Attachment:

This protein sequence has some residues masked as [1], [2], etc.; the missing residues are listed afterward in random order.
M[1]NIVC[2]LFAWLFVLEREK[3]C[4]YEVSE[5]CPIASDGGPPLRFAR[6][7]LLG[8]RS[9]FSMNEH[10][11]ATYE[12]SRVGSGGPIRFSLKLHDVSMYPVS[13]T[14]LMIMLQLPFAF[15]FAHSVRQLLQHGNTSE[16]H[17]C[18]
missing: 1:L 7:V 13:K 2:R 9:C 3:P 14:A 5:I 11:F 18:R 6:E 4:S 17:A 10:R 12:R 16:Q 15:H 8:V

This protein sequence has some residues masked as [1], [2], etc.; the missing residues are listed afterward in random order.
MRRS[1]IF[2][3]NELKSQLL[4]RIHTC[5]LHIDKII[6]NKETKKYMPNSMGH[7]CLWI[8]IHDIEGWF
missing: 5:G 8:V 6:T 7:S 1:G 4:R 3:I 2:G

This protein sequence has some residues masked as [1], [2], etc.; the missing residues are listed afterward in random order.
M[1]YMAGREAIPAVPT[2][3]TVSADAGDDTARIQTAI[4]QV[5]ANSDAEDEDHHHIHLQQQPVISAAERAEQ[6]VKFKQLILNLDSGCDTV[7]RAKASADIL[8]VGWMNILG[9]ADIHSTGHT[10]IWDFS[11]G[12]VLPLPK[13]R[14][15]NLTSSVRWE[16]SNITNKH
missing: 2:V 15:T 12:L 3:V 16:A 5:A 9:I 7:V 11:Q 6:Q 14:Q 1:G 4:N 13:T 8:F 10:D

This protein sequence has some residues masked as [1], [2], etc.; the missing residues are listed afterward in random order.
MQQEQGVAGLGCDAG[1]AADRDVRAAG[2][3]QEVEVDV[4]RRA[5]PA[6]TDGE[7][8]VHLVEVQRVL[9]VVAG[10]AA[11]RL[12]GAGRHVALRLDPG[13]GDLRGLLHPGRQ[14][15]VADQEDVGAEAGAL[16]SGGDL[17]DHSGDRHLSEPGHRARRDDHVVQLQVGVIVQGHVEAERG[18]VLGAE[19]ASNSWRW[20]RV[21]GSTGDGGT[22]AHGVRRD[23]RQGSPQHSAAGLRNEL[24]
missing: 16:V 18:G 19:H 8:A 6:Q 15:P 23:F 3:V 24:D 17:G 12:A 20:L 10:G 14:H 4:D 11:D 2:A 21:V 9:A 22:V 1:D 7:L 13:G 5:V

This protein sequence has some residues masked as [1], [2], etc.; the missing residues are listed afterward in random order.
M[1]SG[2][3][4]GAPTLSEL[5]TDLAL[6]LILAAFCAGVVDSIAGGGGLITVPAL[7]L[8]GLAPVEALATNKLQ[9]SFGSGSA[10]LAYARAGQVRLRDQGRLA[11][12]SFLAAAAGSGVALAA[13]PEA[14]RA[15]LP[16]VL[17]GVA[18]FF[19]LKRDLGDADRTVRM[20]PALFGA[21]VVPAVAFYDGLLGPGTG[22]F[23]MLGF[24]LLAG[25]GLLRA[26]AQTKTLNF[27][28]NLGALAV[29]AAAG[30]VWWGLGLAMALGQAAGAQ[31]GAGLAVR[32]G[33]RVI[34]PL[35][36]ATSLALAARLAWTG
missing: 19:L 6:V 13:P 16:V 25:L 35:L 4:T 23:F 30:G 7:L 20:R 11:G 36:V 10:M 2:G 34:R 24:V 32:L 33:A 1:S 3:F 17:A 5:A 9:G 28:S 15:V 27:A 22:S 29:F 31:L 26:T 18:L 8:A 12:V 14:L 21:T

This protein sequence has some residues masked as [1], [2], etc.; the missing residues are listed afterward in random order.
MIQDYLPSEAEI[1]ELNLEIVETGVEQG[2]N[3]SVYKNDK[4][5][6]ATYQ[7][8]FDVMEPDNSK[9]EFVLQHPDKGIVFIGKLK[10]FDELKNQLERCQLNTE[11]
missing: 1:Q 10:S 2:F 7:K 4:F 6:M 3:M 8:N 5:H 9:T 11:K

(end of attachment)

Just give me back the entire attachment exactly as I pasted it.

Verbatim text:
This protein sequence has some residues masked as [1], [2], etc.; the missing residues are listed afterward in random order.
M[1]NIVC[2]LFAWLFVLEREK[3]C[4]YEVSE[5]CPIASDGGPPLRFAR[6][7]LLG[8]RS[9]FSMNEH[10][11]ATYE[12]SRVGSGGPIRFSLKLHDVSMYPVS[13]T[14]LMIMLQLPFAF[15]FAHSVRQLLQHGNTSE[16]H[17]C[18]
missing: 1:L 7:V 13:K 2:R 9:C 3:P 14:A 5:I 11:F 18:R 6:E 4:S 17:A 10:R 12:R 16:Q 15:H 8:V

This protein sequence has some residues masked as [1], [2], etc.; the missing residues are listed afterward in random order.
MRRS[1]IF[2][3]NELKSQLL[4]RIHTC[5]LHIDKII[6]NKETKKYMPNSMGH[7]CLWI[8]IHDIEGWF
missing: 5:G 8:V 6:T 7:S 1:G 4:R 3:I 2:G

This protein sequence has some residues masked as [1], [2], etc.; the missing residues are listed afterward in random order.
M[1]YMAGREAIPAVPT[2][3]TVSADAGDDTARIQTAI[4]QV[5]ANSDAEDEDHHHIHLQQQPVISAAERAEQ[6]VKFKQLILNLDSGCDTV[7]RAKASADIL[8]VGWMNILG[9]ADIHSTGHT[10]IWDFS[11]G[12]VLPLPK[13]R[14][15]NLTSSVRWE[16]SNITNKH
missing: 2:V 15:T 12:L 3:V 16:A 5:A 9:I 7:V 11:Q 6:Q 14:Q 1:G 4:N 13:T 8:F 10:D

This protein sequence has some residues masked as [1], [2], etc.; the missing residues are listed afterward in random order.
MQQEQGVAGLGCDAG[1]AADRDVRAAG[2][3]QEVEVDV[4]RRA[5]PA[6]TDGE[7][8]VHLVEVQRVL[9]VVAG[10]AA[11]RL[12]GAGRHVALRLDPG[13]GDLRGLLHPGRQ[14][15]VADQEDVGAEAGAL[16]SGGDL[17]DHSGDRHLSEPGHRARRDDHVVQLQVGVIVQGHVEAERG[18]VLGAE[19]ASNSWRW[20]RV[21]GSTGDGGT[22]AHGVRRD[23]RQGSPQHSAAGLRNEL[24]
missing: 16:V 18:G 19:H 8:A 6:Q 15:P 23:F 3:V 24:D 17:G 12:A 20:L 10:G 14:H 4:D 11:D 2:A 21:V 9:A 22:V 1:D 7:L 13:G 5:V

This protein sequence has some residues masked as [1], [2], etc.; the missing residues are listed afterward in random order.
M[1]SG[2][3][4]GAPTLSEL[5]TDLAL[6]LILAAFCAGVVDSIAGGGGLITVPAL[7]L[8]GLAPVEALATNKLQ[9]SFGSGSA[10]LAYARAGQVRLRDQGRLA[11][12]SFLAAAAGSGVALAA[13]PEA[14]RA[15]LP[16]VL[17]GVA[18]FF[19]LKRDLGDADRTVRM[20]PALFGA[21]VVPAVAFYDGLLGPGTG[22]F[23]MLGF[24]LLAG[25]GLLRA[26]AQTKTLNF[27][28]NLGALAV[29]AAAG[30]VWWGLGLAMALGQAAGAQ[31]GAGLAVR[32]G[33]RVI[34]PL[35][36]ATSLALAARLAWTG
missing: 19:L 6:V 13:P 16:V 25:L 35:L 4:T 23:F 30:G 7:L 20:R 11:G 36:V 10:M 2:G 34:R 24:V 32:L 33:A 1:S 3:F 17:A 5:A 9:G 28:S 15:V 27:A 22:S 29:F 31:L 26:T 18:L 8:A 12:V 14:L 21:T

This protein sequence has some residues masked as [1], [2], etc.; the missing residues are listed afterward in random order.
MIQDYLPSEAEI[1]ELNLEIVETGVEQG[2]N[3]SVYKNDK[4][5][6]ATYQ[7][8]FDVMEPDNSK[9]EFVLQHPDKGIVFIGKLK[10]FDELKNQLERCQLNTE[11]
missing: 1:Q 10:S 2:F 7:K 4:F 6:M 3:M 8:N 5:H 9:T 11:K